After releasing her debut album For Your Consideration to positive reviews in 2009, 19-year old Canadian country singer Taylor Mitchell’s star was on the rise. A successful summer of performances followed, where Mitchell purchased herself a car and embarked on a tour across Eastern Canada. her promising career, however, was tragically cut short on a sunny October afternoon in Cape Breton Highlands National Park, where she became the victim of only the second ever fatal coyote attack in North America.
Born Taylor Luciow in Roncesvalles, Toronto, Mitchell began performing at an early age. She graduating from the Etobicoke School of Arts with a major in musical theatre before embarking on a career as a singer-songwriter. After initially releasing an EP in 2007, she followed up with her independently-produced debut album at the age of 18. Featuring guest performances from a number of prominent Canadian country and folk singers, the album was well received, garnering praise from leading Canadian music publication Exclaim! magazine, amongst others.
After being invited to perform at the prestigious Winnipeg Folk Festival in July 2019, shortly before turning 19, she began preparations for a tour of Atlantic Canada to promote her album, beginning on October 23rd 2009. What would prove to be her final performance took place in Lucasville on the outskirts of Halifax, Nova Scotia on October 25th.
With a rare two-day break before her next scheduled performance in Sydney, a small commune located on Cape Breton Island, Mitchell had told organisers at her previous performance that she intended to take the time to go hiking. She set out on the seven kilometre Skyline Trail in Cape Breton Highlands National Park in the early afternoon of October 27th, passing an American couple close to the trailhead. Late in the season and midweek, the trail was otherwise largely deserted.
The same American couple encountered a pair of coyotes walking along the trail shortly after, heading in the same direction that Mitchell had set out in. Showing a remarkable lack of fear, the coyotes boldly approached the couple, who stepped aside off the trail to allow them to stroll past. The husband shot a number of photos as they passed, with subsequent experts that examined the pictures noting both the unusually large size of one male (around 42lb), and his dominant attitude towards humans. Six minutes later, the couple heard what they described as either animal howls or a woman’s screams, raising the alarm from a telephone box at the car park. While waiting for help to arrive they met four younger hikers from Europe and Australia, who after being told of the alarming noises set out to investigate.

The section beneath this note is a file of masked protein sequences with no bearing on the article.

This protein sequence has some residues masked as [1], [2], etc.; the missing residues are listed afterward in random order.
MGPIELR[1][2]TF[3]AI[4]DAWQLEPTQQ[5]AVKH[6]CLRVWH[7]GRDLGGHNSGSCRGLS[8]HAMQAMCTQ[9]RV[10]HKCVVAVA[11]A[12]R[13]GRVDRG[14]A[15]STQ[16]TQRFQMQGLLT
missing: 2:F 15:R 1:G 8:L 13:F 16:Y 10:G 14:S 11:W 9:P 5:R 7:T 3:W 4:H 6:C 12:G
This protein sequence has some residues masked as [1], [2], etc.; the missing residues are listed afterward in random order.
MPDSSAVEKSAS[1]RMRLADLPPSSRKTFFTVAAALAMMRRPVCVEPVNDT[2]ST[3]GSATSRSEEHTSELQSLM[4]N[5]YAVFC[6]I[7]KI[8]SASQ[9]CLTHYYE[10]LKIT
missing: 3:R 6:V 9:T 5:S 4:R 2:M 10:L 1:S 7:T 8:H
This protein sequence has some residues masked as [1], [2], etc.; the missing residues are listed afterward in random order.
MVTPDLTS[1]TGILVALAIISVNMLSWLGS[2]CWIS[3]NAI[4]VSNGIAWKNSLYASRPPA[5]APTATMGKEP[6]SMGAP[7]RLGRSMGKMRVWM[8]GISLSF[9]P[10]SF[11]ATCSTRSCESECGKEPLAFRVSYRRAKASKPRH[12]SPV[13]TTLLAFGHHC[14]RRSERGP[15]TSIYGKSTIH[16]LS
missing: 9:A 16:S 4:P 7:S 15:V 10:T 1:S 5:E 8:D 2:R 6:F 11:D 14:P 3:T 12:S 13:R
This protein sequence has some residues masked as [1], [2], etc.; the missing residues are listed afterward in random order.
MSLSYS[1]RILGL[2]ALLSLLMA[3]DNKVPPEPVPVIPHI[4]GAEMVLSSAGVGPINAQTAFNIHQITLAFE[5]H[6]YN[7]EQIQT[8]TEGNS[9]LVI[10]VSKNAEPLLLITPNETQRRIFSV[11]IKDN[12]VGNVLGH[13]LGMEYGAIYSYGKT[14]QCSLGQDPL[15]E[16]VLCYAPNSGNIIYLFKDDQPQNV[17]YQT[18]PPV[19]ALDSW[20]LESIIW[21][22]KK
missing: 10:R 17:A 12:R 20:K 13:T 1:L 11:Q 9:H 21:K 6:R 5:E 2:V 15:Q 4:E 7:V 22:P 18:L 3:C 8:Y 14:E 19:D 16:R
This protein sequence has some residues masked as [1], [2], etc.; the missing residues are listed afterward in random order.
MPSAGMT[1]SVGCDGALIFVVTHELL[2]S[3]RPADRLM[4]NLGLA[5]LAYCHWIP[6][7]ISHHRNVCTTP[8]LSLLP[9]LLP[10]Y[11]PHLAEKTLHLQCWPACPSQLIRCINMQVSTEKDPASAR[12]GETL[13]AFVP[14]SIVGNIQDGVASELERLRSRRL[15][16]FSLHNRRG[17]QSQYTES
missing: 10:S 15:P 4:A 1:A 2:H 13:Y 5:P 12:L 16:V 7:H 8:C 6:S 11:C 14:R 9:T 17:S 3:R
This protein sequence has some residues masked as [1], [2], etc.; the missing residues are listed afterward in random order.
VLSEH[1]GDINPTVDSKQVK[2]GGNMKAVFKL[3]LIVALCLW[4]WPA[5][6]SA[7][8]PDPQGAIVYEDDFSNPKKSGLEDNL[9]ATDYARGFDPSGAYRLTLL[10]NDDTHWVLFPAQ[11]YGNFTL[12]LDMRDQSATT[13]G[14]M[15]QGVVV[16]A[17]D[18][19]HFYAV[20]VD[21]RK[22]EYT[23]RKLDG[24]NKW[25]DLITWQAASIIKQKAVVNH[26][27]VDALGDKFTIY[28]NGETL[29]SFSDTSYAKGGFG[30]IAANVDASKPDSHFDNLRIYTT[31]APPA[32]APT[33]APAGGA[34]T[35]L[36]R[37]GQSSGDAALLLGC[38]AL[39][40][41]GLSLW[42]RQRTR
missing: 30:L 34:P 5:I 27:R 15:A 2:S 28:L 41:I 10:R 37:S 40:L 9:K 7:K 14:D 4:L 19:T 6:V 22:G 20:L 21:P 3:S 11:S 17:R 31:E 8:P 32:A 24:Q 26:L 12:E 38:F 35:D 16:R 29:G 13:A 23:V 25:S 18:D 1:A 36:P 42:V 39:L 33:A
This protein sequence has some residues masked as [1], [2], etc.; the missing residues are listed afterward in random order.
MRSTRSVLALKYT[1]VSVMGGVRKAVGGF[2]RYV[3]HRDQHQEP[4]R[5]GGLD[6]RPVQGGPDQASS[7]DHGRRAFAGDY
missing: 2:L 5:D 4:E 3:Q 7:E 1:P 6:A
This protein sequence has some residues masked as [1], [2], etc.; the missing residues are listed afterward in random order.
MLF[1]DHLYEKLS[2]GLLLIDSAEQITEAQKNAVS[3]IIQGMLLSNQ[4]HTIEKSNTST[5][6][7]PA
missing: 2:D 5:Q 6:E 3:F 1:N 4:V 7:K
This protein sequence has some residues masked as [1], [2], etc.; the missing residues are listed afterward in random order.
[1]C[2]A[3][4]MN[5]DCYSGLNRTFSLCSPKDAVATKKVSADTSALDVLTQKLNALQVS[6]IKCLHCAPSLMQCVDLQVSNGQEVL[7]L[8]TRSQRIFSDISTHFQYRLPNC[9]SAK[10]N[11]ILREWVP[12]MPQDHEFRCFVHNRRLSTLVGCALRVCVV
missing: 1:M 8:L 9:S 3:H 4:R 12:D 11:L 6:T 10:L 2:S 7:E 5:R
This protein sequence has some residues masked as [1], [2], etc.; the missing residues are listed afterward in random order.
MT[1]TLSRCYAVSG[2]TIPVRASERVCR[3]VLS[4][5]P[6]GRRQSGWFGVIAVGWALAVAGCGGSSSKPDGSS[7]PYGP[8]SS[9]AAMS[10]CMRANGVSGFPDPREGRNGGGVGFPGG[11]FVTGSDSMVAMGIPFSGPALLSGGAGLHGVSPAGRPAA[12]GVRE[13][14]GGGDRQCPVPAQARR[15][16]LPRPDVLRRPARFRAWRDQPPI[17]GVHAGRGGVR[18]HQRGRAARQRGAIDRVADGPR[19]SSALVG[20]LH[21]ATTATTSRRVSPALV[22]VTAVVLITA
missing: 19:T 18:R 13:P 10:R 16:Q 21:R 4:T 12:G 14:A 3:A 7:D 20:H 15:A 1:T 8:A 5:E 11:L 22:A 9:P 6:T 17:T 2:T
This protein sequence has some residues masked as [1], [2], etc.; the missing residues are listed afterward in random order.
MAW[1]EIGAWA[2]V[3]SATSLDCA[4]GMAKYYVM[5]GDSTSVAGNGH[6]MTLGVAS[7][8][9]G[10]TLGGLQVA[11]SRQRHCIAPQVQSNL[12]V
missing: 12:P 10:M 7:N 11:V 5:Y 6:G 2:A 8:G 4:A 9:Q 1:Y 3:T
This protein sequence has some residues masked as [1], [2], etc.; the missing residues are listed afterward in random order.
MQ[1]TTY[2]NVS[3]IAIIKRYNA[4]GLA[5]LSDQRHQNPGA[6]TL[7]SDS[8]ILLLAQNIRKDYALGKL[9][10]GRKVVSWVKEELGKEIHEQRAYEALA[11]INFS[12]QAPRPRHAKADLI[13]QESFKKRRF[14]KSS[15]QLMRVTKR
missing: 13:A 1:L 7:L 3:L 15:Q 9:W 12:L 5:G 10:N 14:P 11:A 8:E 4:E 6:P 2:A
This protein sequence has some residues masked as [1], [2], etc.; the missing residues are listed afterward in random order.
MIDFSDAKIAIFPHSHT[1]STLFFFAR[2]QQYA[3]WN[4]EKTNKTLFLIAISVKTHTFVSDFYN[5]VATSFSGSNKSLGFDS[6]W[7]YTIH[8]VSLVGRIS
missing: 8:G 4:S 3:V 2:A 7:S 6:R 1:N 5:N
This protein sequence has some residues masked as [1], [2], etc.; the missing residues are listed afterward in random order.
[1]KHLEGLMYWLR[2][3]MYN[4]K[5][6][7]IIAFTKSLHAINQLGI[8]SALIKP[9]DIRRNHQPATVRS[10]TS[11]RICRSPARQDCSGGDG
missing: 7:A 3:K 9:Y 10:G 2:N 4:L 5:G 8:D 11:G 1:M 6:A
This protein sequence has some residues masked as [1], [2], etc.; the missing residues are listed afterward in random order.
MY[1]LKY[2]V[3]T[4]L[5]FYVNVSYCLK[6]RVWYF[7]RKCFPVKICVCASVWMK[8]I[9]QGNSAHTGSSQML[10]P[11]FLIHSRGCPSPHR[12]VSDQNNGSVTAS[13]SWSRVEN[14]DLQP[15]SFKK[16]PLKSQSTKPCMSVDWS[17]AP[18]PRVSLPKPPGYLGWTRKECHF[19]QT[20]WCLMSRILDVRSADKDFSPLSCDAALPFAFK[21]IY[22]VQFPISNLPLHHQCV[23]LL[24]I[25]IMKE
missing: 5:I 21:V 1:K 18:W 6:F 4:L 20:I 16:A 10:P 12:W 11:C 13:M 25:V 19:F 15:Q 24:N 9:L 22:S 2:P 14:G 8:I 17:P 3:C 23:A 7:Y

A few minutes walk along the trail they began to find personal effects later confirmed to belong to Mitchell, including a small pocket knife and a bunch of keys. Pushing on, they found a washroom with blood spattered across the door, as well as blood and torn clothing on the floor. In the woods close by they found a badly injured Mitchell lying on the ground, still being attacked by a pair of coyotes. Her body was covered in bite wounds.
After shouting and throwing stones they were able to eventually drive the animals away. Although severely injured Mitchell remained conscious and able to talk to the group until the first RCMP vehicle arrived. The larger coyote had remained close by, seemingly reluctant to give up its prize, and it was only a blast from the shotgun of an RCMP officer that ultimately drove it off.
Mitchell was taken by ambulance to a nearby community health centre, before being rushed by helicopter to the Queen Elizabeth II Sciences Centre in Halifax. Despite the efforts of medical personnel, she died from blood loss the following morning.